For several months each year Jo Bertini walks alongside camels, recording through paintings and sketches, the work of scientists in the desert.

Story By Mandy McKeesick

Expedition artist
Expedition artist’: the title conjures mental images of grizzled men taking on Australia’s unknown desert heart, discovering new species and recording the outback as they follow star and compass. Although the title suggests an occupation lost to history, here, sitting cross-legged on a rippled red dune in the Simpson Desert, is the petite frame of Jo Bertini. All is still in this space save for her hands, which fly across an open sketchbook detailing the camel string below her, and the cameleers and scientists who comprise the modern-day expeditions.
Jo grew up on a property near Oberon in central New South Wales. She then lived in Italy for 10 years before returning home in 1991. Wanting reconnection with her country, she travelled to Alice Springs and from there took annual sojourns to remote areas and Indigenous communities as part of her life as an artist.
In 2006 Jo was commissioned to paint a portrait of Tracks author Robyn Davison as she ventured once more into the arid lands with camels, and on that assignment Jo met her partner Andrew Harper. She joined his Australian Desert Expeditions (ADE), which supports scientific research using camels to access remote areas, and for the past 10 years has spent up to eight weeks at a time walking with camels by day and sleeping in a swag at night.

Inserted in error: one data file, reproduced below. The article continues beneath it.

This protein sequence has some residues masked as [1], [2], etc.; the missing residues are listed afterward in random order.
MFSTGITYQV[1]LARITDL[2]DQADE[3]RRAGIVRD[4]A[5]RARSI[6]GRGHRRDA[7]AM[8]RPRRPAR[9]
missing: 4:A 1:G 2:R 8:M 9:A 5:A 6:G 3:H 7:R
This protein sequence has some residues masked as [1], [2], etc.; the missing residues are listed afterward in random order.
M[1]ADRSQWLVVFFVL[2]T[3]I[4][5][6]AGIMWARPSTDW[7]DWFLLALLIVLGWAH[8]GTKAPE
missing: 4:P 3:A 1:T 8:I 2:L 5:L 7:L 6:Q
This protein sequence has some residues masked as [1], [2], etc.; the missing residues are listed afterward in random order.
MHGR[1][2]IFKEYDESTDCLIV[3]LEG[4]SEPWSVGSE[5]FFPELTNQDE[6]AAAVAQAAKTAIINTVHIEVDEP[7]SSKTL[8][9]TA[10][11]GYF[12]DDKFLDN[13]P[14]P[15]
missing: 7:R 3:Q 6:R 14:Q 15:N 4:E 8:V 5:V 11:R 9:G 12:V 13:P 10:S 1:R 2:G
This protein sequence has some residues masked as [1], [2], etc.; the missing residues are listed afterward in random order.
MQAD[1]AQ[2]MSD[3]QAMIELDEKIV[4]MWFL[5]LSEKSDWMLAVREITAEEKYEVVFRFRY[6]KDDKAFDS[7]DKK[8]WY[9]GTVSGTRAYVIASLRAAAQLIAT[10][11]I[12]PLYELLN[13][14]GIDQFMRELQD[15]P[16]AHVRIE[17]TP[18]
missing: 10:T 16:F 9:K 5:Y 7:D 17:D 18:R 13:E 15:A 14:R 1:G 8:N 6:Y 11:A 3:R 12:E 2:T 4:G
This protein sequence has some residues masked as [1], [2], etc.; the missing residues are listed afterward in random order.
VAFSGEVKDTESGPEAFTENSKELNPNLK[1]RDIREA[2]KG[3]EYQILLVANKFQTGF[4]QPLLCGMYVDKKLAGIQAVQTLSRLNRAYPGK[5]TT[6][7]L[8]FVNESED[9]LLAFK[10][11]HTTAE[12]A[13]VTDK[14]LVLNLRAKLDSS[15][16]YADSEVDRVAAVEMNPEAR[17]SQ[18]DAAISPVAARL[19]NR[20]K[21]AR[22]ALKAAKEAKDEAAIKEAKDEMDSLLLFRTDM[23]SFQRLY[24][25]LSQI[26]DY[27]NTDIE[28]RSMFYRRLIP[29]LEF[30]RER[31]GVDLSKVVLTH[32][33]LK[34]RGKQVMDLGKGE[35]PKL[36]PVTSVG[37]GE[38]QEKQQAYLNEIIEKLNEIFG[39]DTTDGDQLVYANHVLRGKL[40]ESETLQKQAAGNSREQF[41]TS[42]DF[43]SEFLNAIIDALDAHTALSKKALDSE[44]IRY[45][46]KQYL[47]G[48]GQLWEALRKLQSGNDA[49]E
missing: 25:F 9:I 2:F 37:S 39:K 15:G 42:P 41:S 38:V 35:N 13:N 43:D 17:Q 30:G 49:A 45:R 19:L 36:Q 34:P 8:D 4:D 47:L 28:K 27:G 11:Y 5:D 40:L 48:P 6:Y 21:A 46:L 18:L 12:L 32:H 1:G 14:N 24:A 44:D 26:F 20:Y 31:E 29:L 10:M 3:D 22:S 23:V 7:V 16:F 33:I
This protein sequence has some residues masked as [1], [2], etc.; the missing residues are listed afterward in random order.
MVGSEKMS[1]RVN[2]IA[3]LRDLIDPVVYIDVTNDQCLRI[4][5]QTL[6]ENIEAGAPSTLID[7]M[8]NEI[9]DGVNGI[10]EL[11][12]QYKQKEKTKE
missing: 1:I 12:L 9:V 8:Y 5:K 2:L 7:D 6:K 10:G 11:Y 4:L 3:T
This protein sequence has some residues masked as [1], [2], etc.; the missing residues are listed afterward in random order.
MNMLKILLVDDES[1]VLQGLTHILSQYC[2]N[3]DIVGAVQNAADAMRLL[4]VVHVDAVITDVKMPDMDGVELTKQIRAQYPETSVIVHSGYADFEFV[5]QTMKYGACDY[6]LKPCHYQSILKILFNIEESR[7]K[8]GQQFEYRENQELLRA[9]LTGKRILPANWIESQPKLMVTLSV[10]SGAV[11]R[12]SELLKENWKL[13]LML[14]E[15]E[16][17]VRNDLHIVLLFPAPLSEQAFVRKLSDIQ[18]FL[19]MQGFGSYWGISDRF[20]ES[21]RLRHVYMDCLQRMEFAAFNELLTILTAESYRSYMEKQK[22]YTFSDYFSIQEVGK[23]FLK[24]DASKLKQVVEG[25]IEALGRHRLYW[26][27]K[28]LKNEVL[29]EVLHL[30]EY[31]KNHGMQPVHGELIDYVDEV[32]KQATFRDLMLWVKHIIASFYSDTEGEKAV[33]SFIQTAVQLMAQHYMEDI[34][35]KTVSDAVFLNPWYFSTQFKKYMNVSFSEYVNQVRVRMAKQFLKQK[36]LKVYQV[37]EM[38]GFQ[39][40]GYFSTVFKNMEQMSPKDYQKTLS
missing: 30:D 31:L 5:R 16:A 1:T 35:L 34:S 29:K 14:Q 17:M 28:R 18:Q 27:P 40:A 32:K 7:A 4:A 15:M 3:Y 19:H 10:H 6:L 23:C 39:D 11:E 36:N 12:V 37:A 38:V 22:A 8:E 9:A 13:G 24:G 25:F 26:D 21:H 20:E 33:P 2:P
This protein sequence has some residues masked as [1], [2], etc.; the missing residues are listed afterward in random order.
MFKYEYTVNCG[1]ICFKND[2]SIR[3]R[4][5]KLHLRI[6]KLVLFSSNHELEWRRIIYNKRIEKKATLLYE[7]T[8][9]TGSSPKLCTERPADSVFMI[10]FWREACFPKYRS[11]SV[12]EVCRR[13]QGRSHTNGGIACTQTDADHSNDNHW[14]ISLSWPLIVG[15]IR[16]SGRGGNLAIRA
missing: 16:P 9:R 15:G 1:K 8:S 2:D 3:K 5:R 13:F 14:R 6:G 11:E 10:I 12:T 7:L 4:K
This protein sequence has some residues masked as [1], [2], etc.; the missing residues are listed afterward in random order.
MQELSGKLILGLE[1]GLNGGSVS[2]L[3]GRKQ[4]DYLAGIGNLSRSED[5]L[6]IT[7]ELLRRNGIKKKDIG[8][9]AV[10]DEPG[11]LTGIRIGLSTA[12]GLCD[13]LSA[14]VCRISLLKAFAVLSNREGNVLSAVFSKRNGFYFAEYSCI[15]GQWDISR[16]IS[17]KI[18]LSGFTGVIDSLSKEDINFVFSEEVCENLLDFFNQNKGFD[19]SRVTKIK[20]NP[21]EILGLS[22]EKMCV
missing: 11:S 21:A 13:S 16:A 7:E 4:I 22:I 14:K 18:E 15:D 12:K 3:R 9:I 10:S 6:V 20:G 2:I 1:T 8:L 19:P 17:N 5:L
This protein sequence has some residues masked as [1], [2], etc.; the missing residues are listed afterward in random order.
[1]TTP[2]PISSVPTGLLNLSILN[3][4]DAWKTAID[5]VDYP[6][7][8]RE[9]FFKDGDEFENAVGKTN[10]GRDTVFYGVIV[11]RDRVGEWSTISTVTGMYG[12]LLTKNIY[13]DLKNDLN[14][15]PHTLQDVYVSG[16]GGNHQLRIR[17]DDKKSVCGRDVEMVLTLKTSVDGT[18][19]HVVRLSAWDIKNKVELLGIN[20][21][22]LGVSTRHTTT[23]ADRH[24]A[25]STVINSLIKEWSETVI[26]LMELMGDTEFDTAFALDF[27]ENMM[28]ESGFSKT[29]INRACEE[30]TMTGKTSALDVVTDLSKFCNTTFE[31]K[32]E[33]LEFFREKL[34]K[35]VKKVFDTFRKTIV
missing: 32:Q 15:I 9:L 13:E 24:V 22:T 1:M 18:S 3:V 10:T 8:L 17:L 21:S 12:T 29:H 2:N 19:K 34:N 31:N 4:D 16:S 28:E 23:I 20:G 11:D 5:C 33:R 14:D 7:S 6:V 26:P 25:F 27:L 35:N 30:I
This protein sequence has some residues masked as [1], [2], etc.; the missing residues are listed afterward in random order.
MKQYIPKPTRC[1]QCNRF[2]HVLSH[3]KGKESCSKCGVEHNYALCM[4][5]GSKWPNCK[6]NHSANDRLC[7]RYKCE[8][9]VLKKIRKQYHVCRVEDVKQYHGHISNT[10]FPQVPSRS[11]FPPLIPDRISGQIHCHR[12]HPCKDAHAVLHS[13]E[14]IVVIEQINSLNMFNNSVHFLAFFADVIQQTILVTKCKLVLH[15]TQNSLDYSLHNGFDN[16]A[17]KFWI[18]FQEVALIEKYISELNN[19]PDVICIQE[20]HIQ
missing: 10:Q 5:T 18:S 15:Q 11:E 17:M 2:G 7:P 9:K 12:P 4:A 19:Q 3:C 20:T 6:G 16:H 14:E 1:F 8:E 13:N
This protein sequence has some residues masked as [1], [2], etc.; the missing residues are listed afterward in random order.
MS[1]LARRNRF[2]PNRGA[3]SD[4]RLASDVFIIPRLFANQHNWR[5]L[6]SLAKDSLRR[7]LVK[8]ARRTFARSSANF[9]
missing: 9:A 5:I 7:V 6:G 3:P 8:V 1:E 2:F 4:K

As expedition artist, Jo records all facets of the surveys, does specific scientific sketches, maps areas of Aboriginal significance and captures the shifting moods of the landscape. “I like to change people’s perception of the red, barren desert,” she says. “It is a place full of colours and plants and flowers and richness; a true desert garden with birdlife, frogs and even fish.”

This Story is from Issue #103

Outback Magazine: Oct/Nov 2015